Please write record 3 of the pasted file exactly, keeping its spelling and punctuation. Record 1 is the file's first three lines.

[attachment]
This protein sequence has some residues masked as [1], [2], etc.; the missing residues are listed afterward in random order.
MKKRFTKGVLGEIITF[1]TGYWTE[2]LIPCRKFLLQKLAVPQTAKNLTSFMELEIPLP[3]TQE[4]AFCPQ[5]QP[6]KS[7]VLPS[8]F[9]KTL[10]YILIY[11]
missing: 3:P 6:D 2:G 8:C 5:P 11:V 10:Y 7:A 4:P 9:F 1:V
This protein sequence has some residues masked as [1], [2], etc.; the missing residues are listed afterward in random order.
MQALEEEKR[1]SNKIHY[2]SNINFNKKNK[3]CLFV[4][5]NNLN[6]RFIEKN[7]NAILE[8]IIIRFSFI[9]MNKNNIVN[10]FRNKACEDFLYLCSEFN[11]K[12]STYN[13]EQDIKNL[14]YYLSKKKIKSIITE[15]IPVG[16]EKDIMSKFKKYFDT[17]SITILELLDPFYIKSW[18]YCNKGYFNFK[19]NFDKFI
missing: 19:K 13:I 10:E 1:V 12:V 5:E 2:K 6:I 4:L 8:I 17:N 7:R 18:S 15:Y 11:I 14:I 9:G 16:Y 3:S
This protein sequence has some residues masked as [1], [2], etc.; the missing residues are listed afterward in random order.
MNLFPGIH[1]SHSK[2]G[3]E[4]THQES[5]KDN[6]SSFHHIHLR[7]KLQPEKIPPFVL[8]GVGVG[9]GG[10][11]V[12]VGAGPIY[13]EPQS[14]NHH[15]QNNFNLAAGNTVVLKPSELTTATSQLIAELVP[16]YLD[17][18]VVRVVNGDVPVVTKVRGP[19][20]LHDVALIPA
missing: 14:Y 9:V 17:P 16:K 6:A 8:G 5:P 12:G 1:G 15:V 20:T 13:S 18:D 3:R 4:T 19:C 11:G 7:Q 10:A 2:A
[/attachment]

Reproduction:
This protein sequence has some residues masked as [1], [2], etc.; the missing residues are listed afterward in random order.
MNLFPGIH[1]SHSK[2]G[3]E[4]THQES[5]KDN[6]SSFHHIHLR[7]KLQPEKIPPFVL[8]GVGVG[9]GG[10][11]V[12]VGAGPIY[13]EPQS[14]NHH[15]QNNFNLAAGNTVVLKPSELTTATSQLIAELVP[16]YLD[17][18]VVRVVNGDVPVVTKVRGP[19][20]LHDVALIPA
missing: 14:Y 9:V 17:P 16:K 6:A 8:G 5:P 12:G 1:G 15:V 20:T 13:S 18:D 3:R 4:T 19:C 11:G 7:Q 10:A 2:A